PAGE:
Friday, May 27, 2011

The Myth of the CEO President (of the U.S.)

By Rick Gould, CPA, JD

It was not surprising to learn this week that Donald Trump finally decided not to run for president. I, for one, never expected him to run; too much to lose, too little to gain.

I respect and admire The Donald for his entrepreneurial energy and his razor-sharp ability. Thinking big and turning adversity into business triumphs are his strong suit. He has created a brand second to none. The legacy of his name is a cash-cow. His buildings are among the highest quality. He has done much for New York City. He is a creator, an innovator, a true visionary. The list goes on.

I am happy for him to continue in this role, as well as in his very lucrative prime-time role in “The Apprentice” and “Celebrity Apprentice”. (Yes, I’m a viewer.) However, his idea of a CEO President, in my view, is a dream. A myth. Far from reality. Let me explain.

His concept is fueled by wealth, power and, yes, a very large ego. It is further fueled by those who support him and by people who want to identify with him, and with the buzz. With the glamour and excitement. These things are subordinate to what a successful president really needs to be focused on. Does The Donald, or any other high-profile CEO, really have the humility to put this aside in fulfilling the job description of U.S. President?

Many dynamic and successful corporate CEO’s dream of ascending to high political office. In addition to Mr. Trump, there is Mitt Romney - a founder of Bain Capital in Boston (for President), Carly Fiorina - former CEO of Hewlett Packard (for Senator of California), and Meg Whitman - former CEO of E-Bay (for Governor of California) to name just a few. But can these CEO’s and former CEO’s withstand the media and public scrutiny that comes with the territory of running for elected office? Can they handle the requisite financial disclosure, the dirty laundry and skeletons in the closet being aired? The divorces and love-children playing out in the media? The incredible number of political surprises and resignations from candidates and elected officials of the past few years shows running for any office a challenge, one that is well beyond an accumulation of votes. The possibility of being smeared by the media, right or wrong, true or untrue, always exists.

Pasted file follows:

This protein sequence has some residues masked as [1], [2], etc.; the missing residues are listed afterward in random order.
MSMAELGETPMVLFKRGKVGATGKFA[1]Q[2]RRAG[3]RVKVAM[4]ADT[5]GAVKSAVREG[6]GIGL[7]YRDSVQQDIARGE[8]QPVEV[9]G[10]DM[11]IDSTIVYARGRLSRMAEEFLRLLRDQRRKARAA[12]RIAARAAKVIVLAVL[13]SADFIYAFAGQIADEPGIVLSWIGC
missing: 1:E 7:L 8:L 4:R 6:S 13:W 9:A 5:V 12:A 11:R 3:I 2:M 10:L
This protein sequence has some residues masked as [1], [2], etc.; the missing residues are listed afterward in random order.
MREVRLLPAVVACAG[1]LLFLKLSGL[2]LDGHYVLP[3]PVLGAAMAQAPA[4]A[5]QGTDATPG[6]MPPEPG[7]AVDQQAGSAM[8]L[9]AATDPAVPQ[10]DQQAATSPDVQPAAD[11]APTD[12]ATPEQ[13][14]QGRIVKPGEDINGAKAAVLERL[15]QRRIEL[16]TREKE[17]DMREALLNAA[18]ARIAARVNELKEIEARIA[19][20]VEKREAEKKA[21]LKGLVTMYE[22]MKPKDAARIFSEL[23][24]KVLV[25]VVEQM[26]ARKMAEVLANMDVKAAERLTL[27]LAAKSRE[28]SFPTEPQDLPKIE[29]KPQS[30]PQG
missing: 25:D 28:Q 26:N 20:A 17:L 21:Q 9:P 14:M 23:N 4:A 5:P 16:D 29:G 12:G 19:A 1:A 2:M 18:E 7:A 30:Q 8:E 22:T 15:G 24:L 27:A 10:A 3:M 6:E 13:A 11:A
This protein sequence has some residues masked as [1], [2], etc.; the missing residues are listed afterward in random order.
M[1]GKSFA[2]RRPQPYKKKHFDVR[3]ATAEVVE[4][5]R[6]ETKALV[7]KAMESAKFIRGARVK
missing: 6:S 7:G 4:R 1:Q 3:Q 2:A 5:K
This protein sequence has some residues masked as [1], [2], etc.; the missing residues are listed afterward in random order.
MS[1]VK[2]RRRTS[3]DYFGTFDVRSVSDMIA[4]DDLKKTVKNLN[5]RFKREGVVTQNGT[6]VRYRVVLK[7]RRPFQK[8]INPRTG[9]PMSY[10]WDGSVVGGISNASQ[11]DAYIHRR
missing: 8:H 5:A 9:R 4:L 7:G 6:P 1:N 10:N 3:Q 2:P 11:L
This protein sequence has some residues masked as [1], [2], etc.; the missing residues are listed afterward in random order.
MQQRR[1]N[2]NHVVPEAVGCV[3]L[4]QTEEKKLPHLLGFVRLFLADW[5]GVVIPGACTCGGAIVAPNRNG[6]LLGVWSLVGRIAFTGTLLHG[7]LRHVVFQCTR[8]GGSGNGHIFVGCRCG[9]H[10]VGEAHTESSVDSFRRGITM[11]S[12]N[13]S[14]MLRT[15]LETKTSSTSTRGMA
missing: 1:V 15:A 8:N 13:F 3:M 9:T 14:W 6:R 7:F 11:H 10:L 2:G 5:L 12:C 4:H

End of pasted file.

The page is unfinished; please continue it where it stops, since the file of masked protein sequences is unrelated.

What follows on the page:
I, being a product of the business world, wonder if these successful CEO’s can truly run the country as well as their own companies. Would they be as effective as a CEO President as they are as Chief Executive? It takes extremely different skill sets to run a country. In addition to their charisma, which they all seem to have, being President requires diplomacy and the ability to inspire and engage people of all walks of life... both friends and enemies. The Chief Executive is not accountable to voters, only to his/her board of directors and investment bankers. The President is accountable to his/her cabinet, to congress, to special interest groups… and ultimately to the voters.

Few American Presidents have the background, experience and ability to run a large Fortune 500 company. And even fewer CEO’s have what it takes to handle the realm of personal exposure a presidency brings. Those who believe that our country can be run like a corporation and by a corporate Chief Executive are in for a long wait. I doubt if it will ever happen.

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